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How A Christian Missionary Lost His Faith while Living in The Amazon

April 25, 2009

Daniel L. Everett, a missionary and linguist, first stepped into the Amazonian jungle in 1977 to learn the language of the Pirahas – a hunter-gatherer tribe native to the Amazon. His intention was not only to learn the language of this remote tribe but also to translate the bible in their language and bring them to Jesus. What happened in the decades that followed was surprising. Living with the Pirahas – who do not have a word for god or religion – Everett learnt that one does not need belief in the supernatural to be happy. That people do not need to be “saved” by Jesus to live a life of contentment. These observations led Everett to question his beliefs critically and ultimately led him to reject his faith.

Everett recounted his experiences in his book “Don’t Sleep, There Are Snakes: Life and Language in the Amazonian Jungle ” (which I have added to my reading list). Following is a short account of his fascinating experience. 



Part 1 (viewing time – 10:00 mins)


Part 2 (viewing time – 3:55 mins)


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19 Comments leave one →
  1. April 25, 2009 10:54 pm

    Now this was too good. The “real intelligent” people who made Jesus,Krishna, Khuda and all other GOD’s never realized that they have missed some places and this is one of such places.

  2. April 26, 2009 5:20 pm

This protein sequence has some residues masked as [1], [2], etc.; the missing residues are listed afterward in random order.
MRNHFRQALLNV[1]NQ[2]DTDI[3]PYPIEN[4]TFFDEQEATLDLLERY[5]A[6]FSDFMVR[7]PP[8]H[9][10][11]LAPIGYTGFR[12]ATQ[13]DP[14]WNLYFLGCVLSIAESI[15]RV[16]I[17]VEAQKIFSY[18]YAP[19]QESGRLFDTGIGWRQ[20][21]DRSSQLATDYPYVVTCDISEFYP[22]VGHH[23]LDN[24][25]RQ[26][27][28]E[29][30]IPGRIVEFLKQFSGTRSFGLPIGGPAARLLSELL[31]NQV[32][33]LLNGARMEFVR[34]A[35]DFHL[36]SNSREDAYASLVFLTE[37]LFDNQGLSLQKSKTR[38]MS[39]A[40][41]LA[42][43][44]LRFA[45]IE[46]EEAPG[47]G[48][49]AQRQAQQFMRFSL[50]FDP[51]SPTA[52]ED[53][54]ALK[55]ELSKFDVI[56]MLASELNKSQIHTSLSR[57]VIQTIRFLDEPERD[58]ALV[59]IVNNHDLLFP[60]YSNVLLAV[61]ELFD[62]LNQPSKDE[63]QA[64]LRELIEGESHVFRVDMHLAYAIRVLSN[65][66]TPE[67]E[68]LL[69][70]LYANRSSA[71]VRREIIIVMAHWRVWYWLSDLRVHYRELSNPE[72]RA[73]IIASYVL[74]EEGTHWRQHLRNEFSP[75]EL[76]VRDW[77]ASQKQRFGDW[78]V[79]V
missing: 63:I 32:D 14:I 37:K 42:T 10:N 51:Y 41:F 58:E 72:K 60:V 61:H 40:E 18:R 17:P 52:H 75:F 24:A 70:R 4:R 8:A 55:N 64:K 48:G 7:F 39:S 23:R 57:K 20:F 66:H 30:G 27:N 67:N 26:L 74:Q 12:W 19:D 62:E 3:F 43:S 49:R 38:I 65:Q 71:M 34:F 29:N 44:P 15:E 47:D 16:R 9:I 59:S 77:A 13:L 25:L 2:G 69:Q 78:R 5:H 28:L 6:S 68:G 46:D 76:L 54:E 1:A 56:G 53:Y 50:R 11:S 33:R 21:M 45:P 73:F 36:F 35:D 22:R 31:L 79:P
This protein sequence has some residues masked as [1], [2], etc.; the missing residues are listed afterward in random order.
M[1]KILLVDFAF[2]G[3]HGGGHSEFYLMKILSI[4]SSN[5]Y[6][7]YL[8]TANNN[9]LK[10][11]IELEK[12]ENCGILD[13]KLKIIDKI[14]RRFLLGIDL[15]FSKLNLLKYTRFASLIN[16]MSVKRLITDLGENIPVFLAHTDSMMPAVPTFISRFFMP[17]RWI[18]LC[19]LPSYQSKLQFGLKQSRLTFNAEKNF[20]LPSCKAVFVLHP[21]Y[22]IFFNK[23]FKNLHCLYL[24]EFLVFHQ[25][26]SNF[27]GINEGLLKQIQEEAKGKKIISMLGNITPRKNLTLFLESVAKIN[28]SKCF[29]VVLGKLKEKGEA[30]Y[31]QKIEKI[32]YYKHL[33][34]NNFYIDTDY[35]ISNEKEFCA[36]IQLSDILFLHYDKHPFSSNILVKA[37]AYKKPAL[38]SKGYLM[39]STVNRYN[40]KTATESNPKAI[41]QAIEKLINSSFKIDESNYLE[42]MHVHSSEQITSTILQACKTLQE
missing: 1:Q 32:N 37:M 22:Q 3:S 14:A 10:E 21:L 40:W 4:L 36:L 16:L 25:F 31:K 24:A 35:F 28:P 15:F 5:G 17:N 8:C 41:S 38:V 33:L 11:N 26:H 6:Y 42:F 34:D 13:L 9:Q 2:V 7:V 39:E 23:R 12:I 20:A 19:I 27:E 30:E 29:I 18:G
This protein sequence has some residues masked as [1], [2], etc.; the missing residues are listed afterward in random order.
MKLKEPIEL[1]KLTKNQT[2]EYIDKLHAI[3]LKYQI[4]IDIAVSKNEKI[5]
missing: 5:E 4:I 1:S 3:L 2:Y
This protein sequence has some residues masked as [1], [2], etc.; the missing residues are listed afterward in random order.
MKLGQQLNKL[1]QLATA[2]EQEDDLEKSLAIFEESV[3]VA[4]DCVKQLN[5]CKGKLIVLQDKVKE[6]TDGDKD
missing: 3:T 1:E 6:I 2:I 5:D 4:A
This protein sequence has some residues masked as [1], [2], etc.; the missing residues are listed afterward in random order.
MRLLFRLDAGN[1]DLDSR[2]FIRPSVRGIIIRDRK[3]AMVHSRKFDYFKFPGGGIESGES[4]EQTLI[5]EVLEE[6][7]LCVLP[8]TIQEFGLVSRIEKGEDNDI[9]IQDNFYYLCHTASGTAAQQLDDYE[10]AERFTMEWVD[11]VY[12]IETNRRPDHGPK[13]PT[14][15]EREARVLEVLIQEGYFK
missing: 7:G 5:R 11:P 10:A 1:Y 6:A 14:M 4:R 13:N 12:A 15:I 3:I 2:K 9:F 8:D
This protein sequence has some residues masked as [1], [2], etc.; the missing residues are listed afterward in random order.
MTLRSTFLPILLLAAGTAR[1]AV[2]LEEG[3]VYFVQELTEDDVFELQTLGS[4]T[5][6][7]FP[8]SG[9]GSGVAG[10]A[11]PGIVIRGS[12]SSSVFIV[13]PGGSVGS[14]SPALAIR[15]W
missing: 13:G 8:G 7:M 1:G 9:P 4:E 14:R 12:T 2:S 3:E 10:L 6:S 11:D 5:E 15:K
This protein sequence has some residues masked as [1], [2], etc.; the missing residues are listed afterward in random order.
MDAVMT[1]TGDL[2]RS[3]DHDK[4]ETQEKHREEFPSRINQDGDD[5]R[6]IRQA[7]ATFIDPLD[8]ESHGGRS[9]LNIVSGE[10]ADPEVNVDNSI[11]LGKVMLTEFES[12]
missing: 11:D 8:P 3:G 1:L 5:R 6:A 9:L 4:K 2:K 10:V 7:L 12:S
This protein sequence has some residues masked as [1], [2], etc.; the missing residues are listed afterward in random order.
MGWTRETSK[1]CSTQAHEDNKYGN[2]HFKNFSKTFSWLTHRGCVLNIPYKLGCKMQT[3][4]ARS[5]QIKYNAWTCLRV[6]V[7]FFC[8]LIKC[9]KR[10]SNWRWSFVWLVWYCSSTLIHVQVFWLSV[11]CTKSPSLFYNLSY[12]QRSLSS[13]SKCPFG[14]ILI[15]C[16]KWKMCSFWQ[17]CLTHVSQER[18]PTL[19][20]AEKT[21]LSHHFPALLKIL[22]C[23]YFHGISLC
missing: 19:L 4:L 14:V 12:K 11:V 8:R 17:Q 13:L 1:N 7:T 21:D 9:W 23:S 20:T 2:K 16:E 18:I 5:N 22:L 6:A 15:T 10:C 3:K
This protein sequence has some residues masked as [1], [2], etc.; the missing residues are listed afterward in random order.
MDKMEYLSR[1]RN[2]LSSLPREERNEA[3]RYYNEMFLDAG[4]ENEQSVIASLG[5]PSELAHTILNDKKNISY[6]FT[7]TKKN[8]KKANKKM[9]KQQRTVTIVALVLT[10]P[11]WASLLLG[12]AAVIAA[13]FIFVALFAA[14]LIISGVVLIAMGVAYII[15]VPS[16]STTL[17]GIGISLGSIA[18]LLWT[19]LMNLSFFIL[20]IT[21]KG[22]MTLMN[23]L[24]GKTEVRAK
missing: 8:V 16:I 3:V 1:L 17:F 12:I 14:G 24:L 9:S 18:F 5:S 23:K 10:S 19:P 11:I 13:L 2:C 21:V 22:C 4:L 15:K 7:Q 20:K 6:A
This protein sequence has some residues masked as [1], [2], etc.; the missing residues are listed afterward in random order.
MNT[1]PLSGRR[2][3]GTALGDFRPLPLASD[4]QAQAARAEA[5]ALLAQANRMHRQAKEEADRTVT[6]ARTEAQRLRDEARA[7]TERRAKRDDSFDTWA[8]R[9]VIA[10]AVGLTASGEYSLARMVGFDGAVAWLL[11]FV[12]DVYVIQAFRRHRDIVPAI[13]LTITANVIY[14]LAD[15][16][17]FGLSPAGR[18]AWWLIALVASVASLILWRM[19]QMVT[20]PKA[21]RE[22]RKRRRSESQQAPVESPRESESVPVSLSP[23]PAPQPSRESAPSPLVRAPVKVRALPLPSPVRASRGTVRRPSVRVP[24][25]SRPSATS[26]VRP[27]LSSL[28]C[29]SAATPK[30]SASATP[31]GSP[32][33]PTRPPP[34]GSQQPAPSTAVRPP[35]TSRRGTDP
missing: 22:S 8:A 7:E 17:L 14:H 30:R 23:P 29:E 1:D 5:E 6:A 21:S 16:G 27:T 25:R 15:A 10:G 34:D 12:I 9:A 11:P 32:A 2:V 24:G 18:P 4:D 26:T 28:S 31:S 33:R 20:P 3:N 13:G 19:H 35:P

I thought it was a pretty good story!

  3. April 28, 2009 3:13 pm

    While the story is undoubtedly fascinating, it is also interesting to note that it took a remote village at the edge of civilization to make Everett question his faith.

    I don’t mean to disparage him – but I have always felt that all it takes for a person to foreswear his/her faith is a good reading of its scripture (in this case – The Bible).

    Similarly the strongest argument against Islam is the Koran and its genocidal content.

    The same is the case with Hinduism. We are conditioned to ascribe greatness and divinity to Ram – but most of his actions show him to be a poor example to emulate.

    • nitwitnastik permalink*
      April 28, 2009 10:23 pm

      “foreswear his/her faith is a good reading of its scripture (in this case – The Bible).”

      I agree. In fact it is true for a lot of us. But there are others who prefer self- deception and like to deliberately remain blind. For those individuals no amount of scripture reading is going to help. Unless someone is willing to challenge his/her holy book and think critically, there’s nothing much that can be done. 😦